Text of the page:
May 13, 2016

Feds: School districts must accommodate transgender students

Photo Credit: m.gifford cc

The U.S. Departments of Justice and Education called on school districts around the country to include transgender students in Title IX policies in a letter sent Friday.

Photo Credit: m.gifford cc

Photo Credit: m.gifford cc

The eight page letter outlines how school districts should address issues surrounding transgender students, including in bathroom and athletic facilities.

“A school may provide separate facilities on the basis of sex, but must allow transgender students access to such facilities consistent with their gender identity,” the letter read. “A school may not require transgender students to use facilities inconsistent with their gender identity or to use individual-user facilities when other students are not required to do so.”

The letter also said that schools can provide other options for students who prefer to use a separate facility for extra privacy.

Representatives from Albuquerque and Rio Rancho Public Schools did not respond to messages from NM Political Report before press time, but a spokeswoman for Las Cruces Public Schools said they have not received the letter from the federal government.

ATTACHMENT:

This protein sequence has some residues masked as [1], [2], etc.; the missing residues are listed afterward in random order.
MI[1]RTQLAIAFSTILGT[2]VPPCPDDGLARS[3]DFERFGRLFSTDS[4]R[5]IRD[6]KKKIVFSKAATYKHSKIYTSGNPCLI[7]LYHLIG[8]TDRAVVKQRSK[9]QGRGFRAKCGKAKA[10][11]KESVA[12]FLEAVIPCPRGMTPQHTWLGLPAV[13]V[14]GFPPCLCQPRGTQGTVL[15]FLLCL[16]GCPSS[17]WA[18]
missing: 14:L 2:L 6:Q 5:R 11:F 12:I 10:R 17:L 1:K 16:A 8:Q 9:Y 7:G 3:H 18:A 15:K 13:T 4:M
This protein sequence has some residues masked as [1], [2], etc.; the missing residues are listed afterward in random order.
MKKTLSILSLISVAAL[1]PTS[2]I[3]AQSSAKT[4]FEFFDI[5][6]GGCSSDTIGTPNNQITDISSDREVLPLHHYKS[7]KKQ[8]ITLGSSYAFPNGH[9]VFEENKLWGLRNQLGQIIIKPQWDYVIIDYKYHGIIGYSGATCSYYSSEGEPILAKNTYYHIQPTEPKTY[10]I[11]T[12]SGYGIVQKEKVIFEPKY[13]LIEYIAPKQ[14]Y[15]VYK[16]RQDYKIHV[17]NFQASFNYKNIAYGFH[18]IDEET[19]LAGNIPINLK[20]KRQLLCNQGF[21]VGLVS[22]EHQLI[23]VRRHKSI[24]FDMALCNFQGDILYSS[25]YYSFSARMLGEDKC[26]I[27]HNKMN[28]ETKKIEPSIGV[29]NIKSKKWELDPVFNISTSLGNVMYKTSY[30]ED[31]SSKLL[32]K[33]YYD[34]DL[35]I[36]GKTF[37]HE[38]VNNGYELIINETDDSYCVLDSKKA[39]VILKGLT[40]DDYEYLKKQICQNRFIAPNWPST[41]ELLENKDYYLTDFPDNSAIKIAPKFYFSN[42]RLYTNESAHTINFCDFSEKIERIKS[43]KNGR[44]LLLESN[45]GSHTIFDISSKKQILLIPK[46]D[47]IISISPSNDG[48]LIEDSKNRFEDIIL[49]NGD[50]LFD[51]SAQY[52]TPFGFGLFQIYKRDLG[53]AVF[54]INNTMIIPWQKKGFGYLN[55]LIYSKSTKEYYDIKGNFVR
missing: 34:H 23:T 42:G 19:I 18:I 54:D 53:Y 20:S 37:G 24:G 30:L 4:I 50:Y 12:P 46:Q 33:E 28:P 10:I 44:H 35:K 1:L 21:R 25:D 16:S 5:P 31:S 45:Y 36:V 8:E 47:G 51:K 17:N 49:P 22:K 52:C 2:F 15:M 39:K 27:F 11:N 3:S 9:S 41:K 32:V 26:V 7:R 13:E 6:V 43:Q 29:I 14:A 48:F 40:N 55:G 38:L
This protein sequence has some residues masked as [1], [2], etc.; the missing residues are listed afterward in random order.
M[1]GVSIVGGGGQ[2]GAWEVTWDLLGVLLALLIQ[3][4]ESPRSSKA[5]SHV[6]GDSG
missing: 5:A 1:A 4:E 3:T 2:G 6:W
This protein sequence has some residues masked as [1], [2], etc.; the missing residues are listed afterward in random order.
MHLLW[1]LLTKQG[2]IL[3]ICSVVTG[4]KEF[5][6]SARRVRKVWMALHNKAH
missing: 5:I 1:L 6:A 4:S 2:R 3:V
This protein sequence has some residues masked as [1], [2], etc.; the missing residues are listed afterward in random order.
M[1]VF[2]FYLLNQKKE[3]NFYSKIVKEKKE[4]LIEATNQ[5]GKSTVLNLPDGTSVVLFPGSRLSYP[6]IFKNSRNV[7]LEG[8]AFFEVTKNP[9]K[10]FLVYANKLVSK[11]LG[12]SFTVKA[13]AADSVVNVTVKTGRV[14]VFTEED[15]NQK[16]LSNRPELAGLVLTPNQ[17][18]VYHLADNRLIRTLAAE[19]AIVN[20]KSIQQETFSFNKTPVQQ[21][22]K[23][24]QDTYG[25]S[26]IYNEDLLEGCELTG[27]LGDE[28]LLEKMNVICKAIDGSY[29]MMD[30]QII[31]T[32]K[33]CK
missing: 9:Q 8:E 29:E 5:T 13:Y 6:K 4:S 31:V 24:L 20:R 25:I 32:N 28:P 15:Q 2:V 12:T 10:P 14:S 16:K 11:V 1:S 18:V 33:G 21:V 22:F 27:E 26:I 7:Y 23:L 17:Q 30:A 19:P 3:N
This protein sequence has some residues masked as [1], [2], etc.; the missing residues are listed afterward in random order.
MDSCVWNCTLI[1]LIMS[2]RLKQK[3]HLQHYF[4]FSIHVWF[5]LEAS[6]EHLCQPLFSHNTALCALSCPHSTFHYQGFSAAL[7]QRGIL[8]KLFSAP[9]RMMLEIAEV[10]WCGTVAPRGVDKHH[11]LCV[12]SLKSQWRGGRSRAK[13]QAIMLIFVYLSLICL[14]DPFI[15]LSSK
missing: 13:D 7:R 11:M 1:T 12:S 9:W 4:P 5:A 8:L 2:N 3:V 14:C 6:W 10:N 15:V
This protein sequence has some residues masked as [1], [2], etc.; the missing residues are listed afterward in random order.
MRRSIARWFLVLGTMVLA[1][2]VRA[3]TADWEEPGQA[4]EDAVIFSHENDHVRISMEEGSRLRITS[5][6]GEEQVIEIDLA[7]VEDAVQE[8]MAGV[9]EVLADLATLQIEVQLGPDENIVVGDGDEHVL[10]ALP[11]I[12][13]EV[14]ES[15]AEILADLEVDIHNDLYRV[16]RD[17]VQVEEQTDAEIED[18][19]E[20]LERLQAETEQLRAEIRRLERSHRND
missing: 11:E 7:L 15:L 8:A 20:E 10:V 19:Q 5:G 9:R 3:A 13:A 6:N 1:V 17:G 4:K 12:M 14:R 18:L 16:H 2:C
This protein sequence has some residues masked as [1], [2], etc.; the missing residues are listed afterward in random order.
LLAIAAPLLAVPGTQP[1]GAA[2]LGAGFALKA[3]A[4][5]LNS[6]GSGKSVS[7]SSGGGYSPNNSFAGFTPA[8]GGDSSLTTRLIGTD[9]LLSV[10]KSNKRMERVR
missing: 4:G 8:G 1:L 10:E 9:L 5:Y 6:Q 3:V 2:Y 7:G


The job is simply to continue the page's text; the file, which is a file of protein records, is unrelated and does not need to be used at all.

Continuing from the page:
“We haven’t had time to talk about it yet,” Las Cruces Public Schools Chief Communications Officer Jo Galván said. “In the meantime we’ll continue our practice in Las Cruces.”

Galván said the district currently allows for requests to use a bathroom in the nurse’s office, but that it’s not required.

“We don’t have the specificity of which restroom,” Galván said of the way the district addresses the needs of transgender students.

APS recently addressed the issue during two board of education meetings, both of which had high public interest from those on both sides of the issue.

While the the district’s Superintendent Raquel Reedy would make the final decision on the procedural directive, the board still weighed in on the matter. Board member Peggy Muller-Aragon spoke out against the measure while Steven Michael Quezada defended the directive. APS decided to address the issue after the national Education Department included gender identity in Title IX.

It’s still unknown when APS will next address or implement the new directive..

The letter from the the Justice and Education Departments does not hold the force of law, but it does address compliance with the federal law already in place.

“As a condition of receiving Federal funds, a school agrees that it will not exclude, separate, deny benefits to, or otherwise treat differently on the basis of sex any person in its educational programs or activities unless expressly authorized to do so under Title IX or its implementing regulations,” the letter read. “The Departments treat a student’s gender identity as the student’s sex for purposes of Title IX and its implementing regulations.”

In other words, districts that fail to comply with the order on transgender students would put their federal money in jeopardy.